Responsible disclosure and discussion
After discovering the dangers of these API methods, we contacted Google’s Vulnerability Research Program (VRP) to inform them of our findings. We advised the following things:
· Validate that getSerialPortOutput couldn’t be used to bypass Google’s metering for external network communication
· Restrict getSerialPortOutput to only higher-tiered roles and/or enable users to disable the API for a specific instance or project-wide
· Enable users to disable the addition or alteration of Compute VM metadata at runtime, either for a specific instance or project-wide
· Alter documentation to make it more clear that firewalls and other network controls do not entirely restrict access to VMs, and make it clear that GCP credentials with appropriate permissions enable command and control of systems without access to the subnet in which the VM resides
After a long exchange, Google did ultimately concur that certain portions of their documentation could be made clearer and agreed to make changes to documentation that indicated the control plane can access VMs regardless of firewall settings. Google did not acknowledge the other recommendations nor speak to specifics regarding whether a GCP user could evade charges by using the getSerialPortOutput method. Google rewarded the author $100 for the findings associated with the VRP notification.
Google did indicate that the VPC Service Controls (VPC-SC) feature could be used to restrict access to sensitive APIs, such as those exposed by the Compute service. Based on information provided by Google, Mitiga recommends all customers enable VPC-SC where possible to prevent unauthorized access.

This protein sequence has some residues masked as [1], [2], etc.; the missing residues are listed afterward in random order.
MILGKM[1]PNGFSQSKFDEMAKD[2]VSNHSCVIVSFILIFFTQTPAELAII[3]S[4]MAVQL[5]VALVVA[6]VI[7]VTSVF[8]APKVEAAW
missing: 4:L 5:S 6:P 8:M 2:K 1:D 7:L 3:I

It is further worth noting that Mitiga’s findings do not represent a “vulnerability” per se, but rather a potentially problematic but valid permissions model with GCP. Moreover, the exploited functionality described is not necessarily exclusive to GCP, and analogous techniques likely can be performed in other cloud control planes, such as Azure or AWS.
How to harden your GCP environment
For those with GCP environments concerned about mitigating the risks related to the attack scenarios identified above, take the following hardening and hunting actions to minimize risk:
- Don’t use built-in roles. Instead, assign specific permissions as needed to users in adherence with the principle of least privilege.
- Evaluate whether dangerous functionality such as setMetadata (and similar APIs such as setCommonInstanceMetadata) are necessary. If not, ensure that cloud credentials are configured to lack such permissions.
- Ensure systems only allow remote access via approved remote administration methods, such as SSH or RDP.
- Where possible, run applications or services using low-privileged users. Where possible, harden systems such that service accounts cannot write to serial ports.